MURIC: Taking a stand for the Muslim Ummah – COMMENT

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A team of Muslim Rights Concern (MURIC), at a press conference on arrival at Obafemi Awolowo Station, of the Nigerian Railways, Moniya, Ibadan, Oyo State, during its picnic dedicated to showcasing the Buhari Train of Lagos-Ibadan rail line, on Sunday March 13, 2022.

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By KEMI KASUMU

As preparation started for this piece, news filtered in that the Supreme Court has ruled in favour of female Muslim Students to wear hijab in schools. This ruling presents an exciting period for female Muslim students, their parents, Hijab Advocacy groups and the Muslim Ummah. In addition, the excitement of this ruling offers a relatable introduction to this piece on “Taking a Stand.” It is the “Taking a Stand” that led the Muslim Students Association of Nigeria (MSSN), Lagos Area Unit, and other Hijab Rights group to forge ahead with the hijab court case from 2014 till 2022. Muslim Rights Concern (MURIC) has been leading the cause against hijab discrimination and its website is replete with cases of hijab discrimination that saw the organisation taking a stand.

MURIC is against the oppression of man and a keener eye would realise that the “taking a stand” of MURIC is not for Muslims alone but focus is on Muslims because mainstream rights group often activate the silence is golden mantra whenever Muslims face persecution on the matter of faith. A typical example is hijab discrimination which usually involves assault, harassment and denial of girl child education and no mainstream rights and advocacy groups come to the aid of the victims. This lends credence to the point that these mainstream rights and advocacy groups are mere appendage of the church and Christian Association of Nigeria (CAN). Whenever Muslims are wronged and it is brought to the attention of MURIC, be rest assured that MURIC will not be silent, the body would be taking a stand.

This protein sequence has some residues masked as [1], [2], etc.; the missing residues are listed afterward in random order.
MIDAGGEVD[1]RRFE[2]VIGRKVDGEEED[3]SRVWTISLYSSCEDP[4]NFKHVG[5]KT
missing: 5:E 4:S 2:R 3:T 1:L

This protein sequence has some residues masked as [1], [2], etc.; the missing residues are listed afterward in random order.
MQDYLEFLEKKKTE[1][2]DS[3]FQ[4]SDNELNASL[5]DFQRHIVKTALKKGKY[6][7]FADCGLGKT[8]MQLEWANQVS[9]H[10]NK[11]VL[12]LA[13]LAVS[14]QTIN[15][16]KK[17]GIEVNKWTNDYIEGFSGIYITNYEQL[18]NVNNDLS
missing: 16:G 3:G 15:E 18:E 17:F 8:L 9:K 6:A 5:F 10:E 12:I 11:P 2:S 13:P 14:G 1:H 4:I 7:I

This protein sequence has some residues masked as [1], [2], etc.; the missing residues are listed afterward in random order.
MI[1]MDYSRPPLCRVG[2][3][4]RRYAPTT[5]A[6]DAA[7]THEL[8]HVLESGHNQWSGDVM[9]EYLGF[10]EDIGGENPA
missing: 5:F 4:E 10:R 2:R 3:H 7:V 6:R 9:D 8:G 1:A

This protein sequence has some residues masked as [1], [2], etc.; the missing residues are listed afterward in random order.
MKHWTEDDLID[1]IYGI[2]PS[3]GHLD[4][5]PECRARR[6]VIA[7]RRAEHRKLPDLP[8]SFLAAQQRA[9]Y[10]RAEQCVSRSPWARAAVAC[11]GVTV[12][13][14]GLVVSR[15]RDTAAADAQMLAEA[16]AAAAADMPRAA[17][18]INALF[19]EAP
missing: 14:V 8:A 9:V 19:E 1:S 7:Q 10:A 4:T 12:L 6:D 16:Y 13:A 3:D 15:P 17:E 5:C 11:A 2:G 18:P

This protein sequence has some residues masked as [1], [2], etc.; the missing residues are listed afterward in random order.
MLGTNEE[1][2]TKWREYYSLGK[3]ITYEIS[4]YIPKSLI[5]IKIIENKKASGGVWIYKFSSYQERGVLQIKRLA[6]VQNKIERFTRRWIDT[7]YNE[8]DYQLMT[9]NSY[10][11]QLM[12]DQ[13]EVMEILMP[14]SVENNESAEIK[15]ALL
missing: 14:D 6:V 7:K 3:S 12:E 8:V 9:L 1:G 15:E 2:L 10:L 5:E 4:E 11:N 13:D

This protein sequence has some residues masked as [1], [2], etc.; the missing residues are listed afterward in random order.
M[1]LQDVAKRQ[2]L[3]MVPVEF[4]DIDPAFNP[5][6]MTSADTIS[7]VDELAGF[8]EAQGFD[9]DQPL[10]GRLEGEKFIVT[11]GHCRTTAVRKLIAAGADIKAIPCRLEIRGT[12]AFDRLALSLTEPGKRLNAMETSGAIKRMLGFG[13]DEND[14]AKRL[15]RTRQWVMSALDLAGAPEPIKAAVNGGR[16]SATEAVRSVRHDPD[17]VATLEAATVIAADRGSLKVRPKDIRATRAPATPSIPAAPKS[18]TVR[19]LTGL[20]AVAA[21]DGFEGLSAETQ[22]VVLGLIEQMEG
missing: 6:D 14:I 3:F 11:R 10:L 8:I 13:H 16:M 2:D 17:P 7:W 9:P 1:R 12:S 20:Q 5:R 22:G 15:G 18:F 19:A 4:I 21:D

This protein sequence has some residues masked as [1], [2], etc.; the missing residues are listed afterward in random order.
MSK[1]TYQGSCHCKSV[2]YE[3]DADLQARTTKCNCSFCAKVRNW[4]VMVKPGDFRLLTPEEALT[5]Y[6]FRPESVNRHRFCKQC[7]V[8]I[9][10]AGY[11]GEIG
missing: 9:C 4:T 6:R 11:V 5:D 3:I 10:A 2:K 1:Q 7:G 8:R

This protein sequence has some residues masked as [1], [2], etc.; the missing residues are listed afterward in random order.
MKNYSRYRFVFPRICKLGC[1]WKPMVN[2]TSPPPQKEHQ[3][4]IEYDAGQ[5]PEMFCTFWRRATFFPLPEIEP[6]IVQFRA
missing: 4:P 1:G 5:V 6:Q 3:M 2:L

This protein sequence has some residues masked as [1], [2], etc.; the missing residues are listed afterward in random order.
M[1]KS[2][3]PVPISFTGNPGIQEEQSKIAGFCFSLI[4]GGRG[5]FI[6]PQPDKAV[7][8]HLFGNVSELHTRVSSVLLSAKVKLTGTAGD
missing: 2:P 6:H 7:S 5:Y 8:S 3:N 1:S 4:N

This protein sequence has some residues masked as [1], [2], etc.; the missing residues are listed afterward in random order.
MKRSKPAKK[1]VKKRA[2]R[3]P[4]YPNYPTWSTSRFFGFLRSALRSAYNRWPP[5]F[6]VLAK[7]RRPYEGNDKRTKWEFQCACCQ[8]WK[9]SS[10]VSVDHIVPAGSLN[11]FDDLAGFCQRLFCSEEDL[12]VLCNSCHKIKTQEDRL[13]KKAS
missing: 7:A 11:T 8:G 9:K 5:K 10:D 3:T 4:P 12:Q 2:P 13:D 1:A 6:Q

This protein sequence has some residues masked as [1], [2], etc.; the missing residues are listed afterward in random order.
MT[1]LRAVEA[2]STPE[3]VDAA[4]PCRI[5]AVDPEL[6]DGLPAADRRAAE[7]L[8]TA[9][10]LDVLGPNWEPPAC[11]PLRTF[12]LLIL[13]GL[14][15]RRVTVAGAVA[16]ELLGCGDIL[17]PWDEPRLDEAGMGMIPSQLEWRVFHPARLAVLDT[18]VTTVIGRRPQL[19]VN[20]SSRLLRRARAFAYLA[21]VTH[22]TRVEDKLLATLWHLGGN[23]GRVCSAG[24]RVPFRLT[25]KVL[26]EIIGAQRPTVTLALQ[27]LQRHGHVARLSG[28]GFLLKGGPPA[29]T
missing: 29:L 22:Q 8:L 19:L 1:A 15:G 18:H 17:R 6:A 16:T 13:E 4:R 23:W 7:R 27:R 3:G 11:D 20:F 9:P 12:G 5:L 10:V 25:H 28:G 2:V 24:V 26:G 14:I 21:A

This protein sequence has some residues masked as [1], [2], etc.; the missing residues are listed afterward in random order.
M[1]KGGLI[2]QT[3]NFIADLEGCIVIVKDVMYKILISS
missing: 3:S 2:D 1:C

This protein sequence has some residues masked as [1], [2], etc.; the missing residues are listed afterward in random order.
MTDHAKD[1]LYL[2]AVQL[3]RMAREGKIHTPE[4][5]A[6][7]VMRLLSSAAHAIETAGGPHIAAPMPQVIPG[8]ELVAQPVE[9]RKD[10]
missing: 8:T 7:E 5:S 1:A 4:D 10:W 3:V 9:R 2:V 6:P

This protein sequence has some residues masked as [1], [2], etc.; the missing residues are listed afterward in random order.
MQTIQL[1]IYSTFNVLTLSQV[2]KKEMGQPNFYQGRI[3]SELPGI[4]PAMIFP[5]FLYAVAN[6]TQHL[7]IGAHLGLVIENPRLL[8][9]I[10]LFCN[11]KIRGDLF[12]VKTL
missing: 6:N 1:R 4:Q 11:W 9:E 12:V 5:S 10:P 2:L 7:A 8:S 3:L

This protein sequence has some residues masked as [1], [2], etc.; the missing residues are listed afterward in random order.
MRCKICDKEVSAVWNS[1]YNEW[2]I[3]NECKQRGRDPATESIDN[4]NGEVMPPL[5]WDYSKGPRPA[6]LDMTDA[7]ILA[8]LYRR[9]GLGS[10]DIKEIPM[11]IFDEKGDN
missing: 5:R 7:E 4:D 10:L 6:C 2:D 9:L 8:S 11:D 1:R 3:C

MURIC advocacy is changing the narrative in the public space and ensuring that Muslims are not only brought to the table, but Muslims come along with the table. The just concluded political primaries offer a glimpse into the active roles of MURIC in the advocacy for Muslims participation in the political affairs of this country and how the group is managing to drive the conversation. The initial discourse on Presidential flagbearers of political parties was centred around the region until CAN’s media narrative started to focus on the religion. It was at this point that silence was no longer golden for MURIC and the religious body raised pertinent points on the need for the Presidency to come to the South and if it comes to the western part of the South, the President should be a Muslim.

MURIC argued that no Muslim from the Southwest had ever occupied Aso Rock despite having four Christians (Lieutenant General Oladipupo Diya, Chief Ernest Shonekan, Chief Olusegun Obasanjo and Vice Pretsident Yemi Osinbajo) at the Villa. You can simply relate MURIC’s stance to “Yoruba lokan, Musulumi lokan.” The taking a stand of MURIC in this instance was intentional, deliberate and persuasive. It is instructive to note that the outcome of the ruling political party primaries, APC, currently suit MURIC’s narrative. The opposition party, PDP also have a Muslim as flagbearer which no doubt leaves CAN displeased, desperate and on the ropes, and explains the apex Christian body recent ultimatum to APC and PDP to have Christian running mates.